Dissenting states including Chhattisgarh and Kerala, have made it clear they are in no mood to relent. They want the Centre to borrow the entire Rs 2.35 trillion this fiscal citing bleak fiscal position.
IMAGE: Opposition MPs demand that GST dues to states be cleared, in their protest during the monsoon session of Parliament on September 17, 2020. Photograph: ANI Photo.
Controversy around the goods and services tax (GST) compensation payment to states has refused to die down.
A day after the Centre changed its stance and agreed to borrow Rs 1.1 trillion and lend to states in lieu of the promised compensation payment, dissenting states including Chhattisgarh and Kerala have made it clear they are in no mood to relent. They want the Centre to borrow the entire Rs 2.35 trillion this fiscal citing bleak fiscal position.
While Chhattisgarh Finance Minister T S Singh Deo told Business Standard there should not be a bargain on the issue by the Centre, Kerala Finance Minister Thomas Isaac argued that the matter on how much of compensation was to be deferred to 2023 was not resolved. Chief ministers of Congress-ruled states met on Friday to discuss the way forward on the GST issue.
Former finance minister P Chidambaram tweeted on Friday that while he welcomed the change of heart (of the Centre), there was no clarity on who will borrow the Rs 1.06 trillion and how the debt will be serviced and repaid.
Meanwhile, Union Finance Minister Nirmala Sitharaman wrote to states, pointing out that they will get unconditional access to resources worth Rs 2.16 trillion in the current fiscal under Option 1, which is about 90 per cent of the total estimated GST revenue shortfall of Rs 2.35 trillion.
With states eligible to borrow an additional 0.5 per cent of gross state domestic product unconditionally under this proposal amounting to Rs 1.06 trillion and Rs 1.1 trillion borrowing under the ‘special window’, Sitharaman pointed out that it will more than cover the funds that they would have received in FY21 if the total compensation were paid in full.
“I am informed that out of an estimated shortfall of the Rs 2.35 trillion accruing in the current financial year, Rs 1.83 trillion would have been payable this year and the rest next year…Under option 1, the state will not face any cash shortfall relative to the hypothetical position if they had got the total compensation under the Act,” she said.
Under this option, the entire principal and the interest on Rs 1.1 trillion, will be repaid via compensation cess collection, which has now been extended beyond June 2022.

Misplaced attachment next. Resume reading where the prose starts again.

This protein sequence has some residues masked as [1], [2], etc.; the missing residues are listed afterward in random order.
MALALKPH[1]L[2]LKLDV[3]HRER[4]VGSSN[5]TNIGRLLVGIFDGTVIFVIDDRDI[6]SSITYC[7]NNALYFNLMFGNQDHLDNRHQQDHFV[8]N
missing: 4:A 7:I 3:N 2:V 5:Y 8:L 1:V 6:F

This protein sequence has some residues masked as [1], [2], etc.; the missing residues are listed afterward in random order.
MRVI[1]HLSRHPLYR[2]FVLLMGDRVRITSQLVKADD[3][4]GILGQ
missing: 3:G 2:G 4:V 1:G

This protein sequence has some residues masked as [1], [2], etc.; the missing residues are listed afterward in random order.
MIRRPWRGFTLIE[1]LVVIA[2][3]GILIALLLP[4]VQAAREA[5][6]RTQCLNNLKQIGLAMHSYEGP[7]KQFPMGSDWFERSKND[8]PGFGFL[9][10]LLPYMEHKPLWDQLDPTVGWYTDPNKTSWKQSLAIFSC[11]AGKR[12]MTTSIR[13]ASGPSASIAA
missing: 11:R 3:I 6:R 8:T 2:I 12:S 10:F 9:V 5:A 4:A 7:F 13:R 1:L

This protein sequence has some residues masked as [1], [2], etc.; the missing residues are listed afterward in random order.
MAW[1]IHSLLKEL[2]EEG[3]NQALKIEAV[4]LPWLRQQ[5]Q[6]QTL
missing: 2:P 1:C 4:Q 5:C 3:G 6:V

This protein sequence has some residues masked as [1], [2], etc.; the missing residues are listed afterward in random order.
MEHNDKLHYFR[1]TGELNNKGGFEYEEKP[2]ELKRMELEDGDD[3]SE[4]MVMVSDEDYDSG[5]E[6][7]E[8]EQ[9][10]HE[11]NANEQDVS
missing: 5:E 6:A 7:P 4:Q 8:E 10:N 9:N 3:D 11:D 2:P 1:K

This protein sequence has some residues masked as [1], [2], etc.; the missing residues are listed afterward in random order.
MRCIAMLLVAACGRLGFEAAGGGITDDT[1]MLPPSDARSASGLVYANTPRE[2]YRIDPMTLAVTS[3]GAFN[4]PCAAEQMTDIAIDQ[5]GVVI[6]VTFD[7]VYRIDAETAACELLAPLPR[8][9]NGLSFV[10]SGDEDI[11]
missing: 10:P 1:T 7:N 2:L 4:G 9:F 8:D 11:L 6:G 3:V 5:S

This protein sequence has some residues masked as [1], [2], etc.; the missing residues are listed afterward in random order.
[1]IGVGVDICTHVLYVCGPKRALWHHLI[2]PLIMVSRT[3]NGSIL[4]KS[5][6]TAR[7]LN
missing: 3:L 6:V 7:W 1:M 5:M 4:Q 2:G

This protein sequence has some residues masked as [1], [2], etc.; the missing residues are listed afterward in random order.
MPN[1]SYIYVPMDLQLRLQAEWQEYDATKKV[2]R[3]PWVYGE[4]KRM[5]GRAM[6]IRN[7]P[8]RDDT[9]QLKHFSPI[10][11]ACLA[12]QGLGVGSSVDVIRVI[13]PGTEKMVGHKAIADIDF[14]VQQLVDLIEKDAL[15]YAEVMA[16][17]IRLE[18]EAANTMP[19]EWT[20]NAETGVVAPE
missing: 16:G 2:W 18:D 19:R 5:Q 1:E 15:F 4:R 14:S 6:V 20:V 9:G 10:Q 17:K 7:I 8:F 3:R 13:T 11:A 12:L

However, states demanded that the remaining sum of Rs 1.06 trillion should also be borrowed by the Centre and the interest and principal on that should be covered by the compensation cess. They argued that his amount should also not reflect under the states’ debt like in the case of Rs 1.1 trillion.
Sitharaman highlighted in the letter that the central government is facing serious budgetary constraints and the central fiscal deficit this year will be far in excess of what was budgeted.
Chidambaram, in his tweet, said, ‘’States are opposed to borrowing on their own account. States are right. There is no difference between the first amount and the second amount. Centre must resolve the impasse immediately by offering the same terms for Rs 1.06 trillion as it has now offered for Rs 1.1 trillion.” He further wrote, “Having taken the correct first step, I urge the PM and the FM to take the second step also and re-establish the trust between the Centre and the States.”
Chhattisgarh FM Deo said, “Either it is a constitutional position that the Centre should accept with full grace and responsibility and compensate states for the entire shortfall or say that they don’t agree with the Constitution.”
Isaac said, ‘’Negotiate this point and reach a consensus. Provide full compensation payment of Rs 2.3 lakh crore this year itself. Since under the new arrangement additional borrowing does not affect the fiscal deficit of the Centre, why should it hesitate to borrow the full amount,” he argued.
The Union finance ministry had on Thursday said the entire Rs 1.1 trillion estimated shortfall arising on account of GST implementation (excluding Covid losses) would be borrowed by the Government of India in appropriate tranches and would be passed on to the states as a back-to-back loan in lieu of GST compensation cess releases. It will avoid differential rates of interest that individual states may be charged for their respective state development loans and will be an administratively easier arrangement, it pointed out.
The offer came three days after the second part of the 42nd GST Council meeting remained inconclusive even as the Centre operationalised borrowing for 21 states that picked Option 1. Kerala had threatened legal action against the Centre after the GST meeting.
Official sources pointed out that Reserve Bank of India had urged the Centre against borrowing by states as it would have been impossible to provide loans at a uniform rate to all states.